The high-stakes world of middle-school spelling competitions takes center stage in Berkeley Playhouse's production of The 25th Annual Putnam County Spelling Bee -- along with some added audience participation and improvised moments. This musical comedy follows six overachieving would-be wordsmiths and their neurotic parents. The hilariously catchy songs capture tweenage troubles at their worst, from "Woe Is Me" to "I'm Not That Smart." And the contest teaches the valuable lesson that winning isn't the only definition of success. With music and lyrics by William Finn and a book by Rachel Sheinkin, The 25th Annual Putnam County Spelling Bee was nominated for Best Musical and five other Tony Awards in its original run, winning for Best Book of a Musical.
RuPaul's Drag Race winner Jinkx Monsoon sashays west with her Off-Broadway musical comedy hit, along with her cohort, composer Major Scales. They star as popular 1920s burlesque duo The Vaudevillians, aka Kitty Witless and Dr. Dan Von Dandy, whose careers were rudely interrupted when they were buried alive by an Antarctic avalanche. Recently thawed out by global warming, they were shocked to discover that pop stars of the recent past had hit the charts with their original songs, including "Girls Just Want to Have Fun" (written about women's suffrage) and "Drop It Like It's Hot" (originally about the invention of the electric iron). Now, they're triumphantly taking the stage to reclaim their ragtime renditions of tunes like "Piece of my Heart," "Bad Romance," "Harder Better Faster Stronger" and many more.
It's been almost twenty-five years since Romanian dictator Nicolae Ceausescu and his wife were executed, but their reign of tyranny still haunts many Romanians. Among them are Daniela, a young women arriving in New York to marry a businessman named Charlie. Daniela is trying to find herself, and being a mail-order bride was never in her plans. Still, she has dreams -- which are far better than the nightmares of life in Romania she still experiences. The ghosts of the Ceausescus appear in Daniela's visions as insatiable vampires, and offer surreal commentary on her journey towards the American Dream. Saviana Stanescu's play tackles serious subjects, but it handles them in a light-hearted and entertaining way, offering hope that Daniela, and the rest of Romania, will soon see better days.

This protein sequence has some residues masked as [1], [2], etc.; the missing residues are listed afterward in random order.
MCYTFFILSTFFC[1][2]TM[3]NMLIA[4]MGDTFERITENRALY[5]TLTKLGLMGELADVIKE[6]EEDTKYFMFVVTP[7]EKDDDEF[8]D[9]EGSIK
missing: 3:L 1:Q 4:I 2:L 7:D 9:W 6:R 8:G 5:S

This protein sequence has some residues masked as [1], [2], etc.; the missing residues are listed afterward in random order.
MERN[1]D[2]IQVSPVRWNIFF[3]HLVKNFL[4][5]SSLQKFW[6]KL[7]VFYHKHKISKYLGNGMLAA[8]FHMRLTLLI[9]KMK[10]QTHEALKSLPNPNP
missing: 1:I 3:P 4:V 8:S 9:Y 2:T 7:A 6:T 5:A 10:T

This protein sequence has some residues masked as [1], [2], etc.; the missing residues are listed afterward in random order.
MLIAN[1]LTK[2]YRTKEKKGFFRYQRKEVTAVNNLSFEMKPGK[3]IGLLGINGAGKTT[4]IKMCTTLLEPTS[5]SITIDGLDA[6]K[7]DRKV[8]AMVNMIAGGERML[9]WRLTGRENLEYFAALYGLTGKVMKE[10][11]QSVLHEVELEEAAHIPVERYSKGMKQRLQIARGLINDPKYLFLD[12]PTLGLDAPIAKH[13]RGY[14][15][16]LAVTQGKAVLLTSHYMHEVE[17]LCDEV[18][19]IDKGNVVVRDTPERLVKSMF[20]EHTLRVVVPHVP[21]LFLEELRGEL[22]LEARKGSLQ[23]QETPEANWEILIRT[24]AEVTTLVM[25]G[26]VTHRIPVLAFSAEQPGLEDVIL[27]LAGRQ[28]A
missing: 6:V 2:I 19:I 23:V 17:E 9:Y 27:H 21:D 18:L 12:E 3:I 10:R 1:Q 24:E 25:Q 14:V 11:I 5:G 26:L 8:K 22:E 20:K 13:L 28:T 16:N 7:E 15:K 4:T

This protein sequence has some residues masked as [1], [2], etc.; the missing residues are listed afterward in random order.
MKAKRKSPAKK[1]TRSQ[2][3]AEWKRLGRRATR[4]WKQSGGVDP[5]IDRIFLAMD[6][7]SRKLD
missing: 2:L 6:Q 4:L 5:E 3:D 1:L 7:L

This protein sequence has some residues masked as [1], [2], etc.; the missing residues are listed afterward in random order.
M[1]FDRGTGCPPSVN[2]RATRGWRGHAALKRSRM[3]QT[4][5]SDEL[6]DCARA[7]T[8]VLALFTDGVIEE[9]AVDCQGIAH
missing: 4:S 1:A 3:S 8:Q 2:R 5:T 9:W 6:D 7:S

To study philosophy or not to study philosophy, that is the question, or one of them, faced by the famed Prince of Denmark as he returns for his senior year of college, circa 1518. In David Davalos' hyper-literate comedy, Hamlet is desperately trying to focus on improving his tennis game while philosophy prof Dr. Faustus and theologist Martin Luther engage in a spirited volley to try to lure him into their schools of thought. Wittenberg, winner of the prestigious Edgerton Foundation New American Plays Award, makes its Bay Area premiere, courtesy of Aurora Theatre.